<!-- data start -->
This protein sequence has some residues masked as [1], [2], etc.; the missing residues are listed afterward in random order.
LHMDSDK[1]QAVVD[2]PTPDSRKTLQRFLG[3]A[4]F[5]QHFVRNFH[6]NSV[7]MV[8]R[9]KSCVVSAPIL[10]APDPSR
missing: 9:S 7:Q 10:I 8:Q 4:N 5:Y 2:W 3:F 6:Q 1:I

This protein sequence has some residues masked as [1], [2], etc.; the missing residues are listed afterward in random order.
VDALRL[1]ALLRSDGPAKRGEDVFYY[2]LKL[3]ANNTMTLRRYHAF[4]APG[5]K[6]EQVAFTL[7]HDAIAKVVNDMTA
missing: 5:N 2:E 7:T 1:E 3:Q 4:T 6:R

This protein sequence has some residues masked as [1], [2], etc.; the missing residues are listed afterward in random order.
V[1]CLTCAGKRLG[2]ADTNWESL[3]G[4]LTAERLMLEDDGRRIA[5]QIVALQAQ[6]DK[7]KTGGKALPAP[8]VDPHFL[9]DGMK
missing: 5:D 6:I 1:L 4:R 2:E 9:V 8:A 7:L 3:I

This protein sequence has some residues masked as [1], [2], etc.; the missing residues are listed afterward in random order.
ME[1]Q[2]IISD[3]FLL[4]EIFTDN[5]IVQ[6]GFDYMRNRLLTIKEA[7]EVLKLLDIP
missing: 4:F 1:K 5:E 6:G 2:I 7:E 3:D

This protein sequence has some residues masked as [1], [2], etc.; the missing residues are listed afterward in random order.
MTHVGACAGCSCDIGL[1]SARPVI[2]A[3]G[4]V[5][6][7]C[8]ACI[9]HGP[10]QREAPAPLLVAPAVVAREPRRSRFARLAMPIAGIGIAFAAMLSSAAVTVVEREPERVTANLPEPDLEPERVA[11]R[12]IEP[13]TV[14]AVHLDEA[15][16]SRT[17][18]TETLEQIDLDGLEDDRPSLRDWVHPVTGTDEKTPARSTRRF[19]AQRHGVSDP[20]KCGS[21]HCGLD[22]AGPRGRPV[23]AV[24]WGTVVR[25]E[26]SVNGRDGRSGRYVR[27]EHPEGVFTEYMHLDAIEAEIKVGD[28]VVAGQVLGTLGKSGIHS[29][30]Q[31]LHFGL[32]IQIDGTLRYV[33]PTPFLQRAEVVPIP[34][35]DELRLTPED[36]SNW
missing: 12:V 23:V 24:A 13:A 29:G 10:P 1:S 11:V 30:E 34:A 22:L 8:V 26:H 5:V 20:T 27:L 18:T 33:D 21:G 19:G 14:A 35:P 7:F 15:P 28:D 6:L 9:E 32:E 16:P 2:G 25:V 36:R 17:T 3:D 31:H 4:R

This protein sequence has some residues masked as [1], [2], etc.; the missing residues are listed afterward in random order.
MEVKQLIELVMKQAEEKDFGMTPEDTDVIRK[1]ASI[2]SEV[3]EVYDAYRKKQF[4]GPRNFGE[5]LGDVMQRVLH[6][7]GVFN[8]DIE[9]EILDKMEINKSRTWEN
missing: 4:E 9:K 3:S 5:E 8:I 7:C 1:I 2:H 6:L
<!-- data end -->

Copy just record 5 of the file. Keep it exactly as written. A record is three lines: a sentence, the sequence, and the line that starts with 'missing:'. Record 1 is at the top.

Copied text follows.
This protein sequence has some residues masked as [1], [2], etc.; the missing residues are listed afterward in random order.
MTHVGACAGCSCDIGL[1]SARPVI[2]A[3]G[4]V[5][6][7]C[8]ACI[9]HGP[10]QREAPAPLLVAPAVVAREPRRSRFARLAMPIAGIGIAFAAMLSSAAVTVVEREPERVTANLPEPDLEPERVA[11]R[12]IEP[13]TV[14]AVHLDEA[15][16]SRT[17][18]TETLEQIDLDGLEDDRPSLRDWVHPVTGTDEKTPARSTRRF[19]AQRHGVSDP[20]KCGS[21]HCGLD[22]AGPRGRPV[23]AV[24]WGTVVR[25]E[26]SVNGRDGRSGRYVR[27]EHPEGVFTEYMHLDAIEAEIKVGD[28]VVAGQVLGTLGKSGIHS[29][30]Q[31]LHFGL[32]IQIDGTLRYV[33]PTPFLQRAEVVPIP[34][35]DELRLTPED[36]SNW
missing: 12:V 23:V 24:A 13:A 29:G 10:P 1:S 11:V 30:E 34:A 22:L 8:V 26:H 5:V 20:T 27:L 18:T 33:D 21:G 19:G 14:A 35:P 7:F 15:P 28:D 6:L 9:E 32:E 16:P 2:G 25:V 36:R 17:T 3:D 31:H 4:R